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Each culture has heroes and heroines whose stories are told and retold throughout history. Americans are no different. We hold on to the stories of people such as George Washington, Abraham Lincoln, Susan B. Anthony, and Martin Luther King, Jr. Their thoughts, their writings, and their accomplishments are all embedded into the DNA of the people who come after them. For the people of Israel, Moses was such a hero. His story and his legacy were ingrained in the everyday lives of the Jewish people. They knew his story and they knew it well.

One of the early members of the church in Jerusalem was a man named Stephen who was described with four key terms: “full of faith and of the Holy Spirit” and “full of grace and power” (Acts 6:5, 8). He was a godly man who was spreading the message of Jesus through signs, wonders, and service. Because of his active ministry, he came on the radar of the Jewish religious elite who were actively persecuting believers of “the Way.” In order to eliminate Stephen, they spread rumors that he was speaking “blasphemous words against Moses and God” (v. 11). Now this was a major problem. No one was allowed to speak against Moses, the hero of the Jewish faith. Such a man would need to be silenced.

Having amassed enough false witnesses to testify against Stephen, the religious leaders seized him and brought him before the council (Acts 6:8–15). And when it was time to answer for himself, Stephen launched into a sermon to end all sermons. In fact, it’s the longest sermon recorded in the book of Acts!

Stephen, being wise and discerning, spent most of his time recounting the story of Moses, letting the council know that he, like them, revered Moses. In Acts 7 Stephen shared detail after detail of Moses’ story, some of which were beyond what was written in Scripture. What this shows us is that Moses’ story was so well-known and so venerated that details had been passed down orally through the Jewish culture, details that even surpassed what Moses recorded of himself when writing the book of Exodus! Moses’ legacy had lasted decades and even centuries beyond his own life.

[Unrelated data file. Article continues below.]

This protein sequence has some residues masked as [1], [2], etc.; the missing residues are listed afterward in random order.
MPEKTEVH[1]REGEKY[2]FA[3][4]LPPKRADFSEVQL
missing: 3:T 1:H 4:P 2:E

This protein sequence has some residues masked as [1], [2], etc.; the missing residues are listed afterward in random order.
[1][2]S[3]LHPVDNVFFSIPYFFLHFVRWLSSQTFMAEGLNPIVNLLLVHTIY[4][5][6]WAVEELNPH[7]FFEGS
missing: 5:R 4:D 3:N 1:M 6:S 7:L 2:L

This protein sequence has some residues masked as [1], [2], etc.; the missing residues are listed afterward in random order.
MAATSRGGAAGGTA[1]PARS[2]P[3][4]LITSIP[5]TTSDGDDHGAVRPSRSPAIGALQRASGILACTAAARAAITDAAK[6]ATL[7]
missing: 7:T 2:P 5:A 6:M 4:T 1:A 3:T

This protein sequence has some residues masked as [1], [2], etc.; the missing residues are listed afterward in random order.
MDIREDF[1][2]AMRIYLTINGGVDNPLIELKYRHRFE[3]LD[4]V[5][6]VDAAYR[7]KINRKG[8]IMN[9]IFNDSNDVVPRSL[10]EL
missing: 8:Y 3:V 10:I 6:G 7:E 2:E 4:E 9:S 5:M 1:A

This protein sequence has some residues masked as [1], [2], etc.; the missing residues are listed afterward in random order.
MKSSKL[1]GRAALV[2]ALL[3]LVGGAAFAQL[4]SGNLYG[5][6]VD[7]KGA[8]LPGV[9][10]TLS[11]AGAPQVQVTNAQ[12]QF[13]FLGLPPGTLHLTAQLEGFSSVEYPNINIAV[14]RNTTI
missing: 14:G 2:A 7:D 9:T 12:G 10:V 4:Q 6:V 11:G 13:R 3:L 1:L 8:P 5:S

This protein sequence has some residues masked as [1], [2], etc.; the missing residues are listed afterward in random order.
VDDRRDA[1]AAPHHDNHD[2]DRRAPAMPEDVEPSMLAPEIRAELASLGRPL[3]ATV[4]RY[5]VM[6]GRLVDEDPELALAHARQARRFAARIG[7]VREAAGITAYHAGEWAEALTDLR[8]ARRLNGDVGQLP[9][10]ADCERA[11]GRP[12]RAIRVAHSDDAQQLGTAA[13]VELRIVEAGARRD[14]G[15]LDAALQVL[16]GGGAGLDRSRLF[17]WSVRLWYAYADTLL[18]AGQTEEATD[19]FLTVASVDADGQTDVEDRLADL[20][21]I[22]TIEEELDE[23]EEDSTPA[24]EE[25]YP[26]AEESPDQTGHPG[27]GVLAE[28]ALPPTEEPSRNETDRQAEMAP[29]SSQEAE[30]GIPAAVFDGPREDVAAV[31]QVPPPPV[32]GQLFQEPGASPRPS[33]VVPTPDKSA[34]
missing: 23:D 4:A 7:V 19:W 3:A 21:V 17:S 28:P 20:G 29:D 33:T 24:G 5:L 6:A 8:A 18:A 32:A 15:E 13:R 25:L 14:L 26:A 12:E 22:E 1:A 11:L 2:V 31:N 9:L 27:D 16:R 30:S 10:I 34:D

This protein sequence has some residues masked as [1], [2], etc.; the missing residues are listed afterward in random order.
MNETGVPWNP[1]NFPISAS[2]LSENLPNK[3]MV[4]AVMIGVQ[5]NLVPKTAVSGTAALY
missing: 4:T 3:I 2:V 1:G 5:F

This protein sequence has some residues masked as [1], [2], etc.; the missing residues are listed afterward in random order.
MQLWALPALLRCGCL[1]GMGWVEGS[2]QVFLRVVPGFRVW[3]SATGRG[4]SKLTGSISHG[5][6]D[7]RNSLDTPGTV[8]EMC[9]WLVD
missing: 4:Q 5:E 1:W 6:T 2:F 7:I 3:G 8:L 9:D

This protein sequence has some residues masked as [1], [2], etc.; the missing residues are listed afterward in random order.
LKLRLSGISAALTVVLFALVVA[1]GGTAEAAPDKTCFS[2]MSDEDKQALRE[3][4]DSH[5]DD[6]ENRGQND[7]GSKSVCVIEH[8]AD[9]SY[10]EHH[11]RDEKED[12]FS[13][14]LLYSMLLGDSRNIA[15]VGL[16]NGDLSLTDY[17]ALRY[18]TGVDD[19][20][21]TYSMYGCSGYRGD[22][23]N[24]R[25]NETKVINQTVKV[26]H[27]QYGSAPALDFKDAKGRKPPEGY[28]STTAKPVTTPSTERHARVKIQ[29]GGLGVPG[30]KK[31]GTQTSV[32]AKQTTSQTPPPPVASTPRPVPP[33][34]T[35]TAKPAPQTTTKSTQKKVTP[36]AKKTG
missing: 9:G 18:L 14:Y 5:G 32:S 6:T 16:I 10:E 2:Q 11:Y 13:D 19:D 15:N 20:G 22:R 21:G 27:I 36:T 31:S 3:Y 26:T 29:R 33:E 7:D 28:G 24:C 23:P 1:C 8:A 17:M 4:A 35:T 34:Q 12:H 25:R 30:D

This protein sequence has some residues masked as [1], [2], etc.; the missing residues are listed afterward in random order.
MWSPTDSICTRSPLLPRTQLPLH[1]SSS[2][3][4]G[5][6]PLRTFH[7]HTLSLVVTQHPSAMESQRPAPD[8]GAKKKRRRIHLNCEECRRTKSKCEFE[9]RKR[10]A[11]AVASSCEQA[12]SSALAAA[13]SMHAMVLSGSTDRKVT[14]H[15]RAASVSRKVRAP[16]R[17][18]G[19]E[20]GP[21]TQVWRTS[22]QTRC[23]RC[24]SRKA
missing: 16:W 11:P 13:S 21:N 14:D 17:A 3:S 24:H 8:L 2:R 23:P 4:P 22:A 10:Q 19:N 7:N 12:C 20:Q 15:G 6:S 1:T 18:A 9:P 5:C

Just as Moses’ story of God’s faithfulness endured, our stories of God’s faithfulness can and will be passed on long after us. They may not attract worldwide attention like Moses’ story, but they certainly will be preserved for the purposes God has for them. Maybe your story will encourage your children and grandchildren to know about God’s character. Maybe your story will influence those in the company or organization you lead to find out more about Jesus. Maybe your story will edify your church for years and decades to come, as they hear about God’s goodness in your life. Your story will not end when your life on earth ends. It will keep marching forward and God will continue to use it to bring glory to His name. Your story carries that kind of power within it!


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How does Stephen’s speech remind us that our stories can live on long after us? How does this encourage us to live and share our stories?

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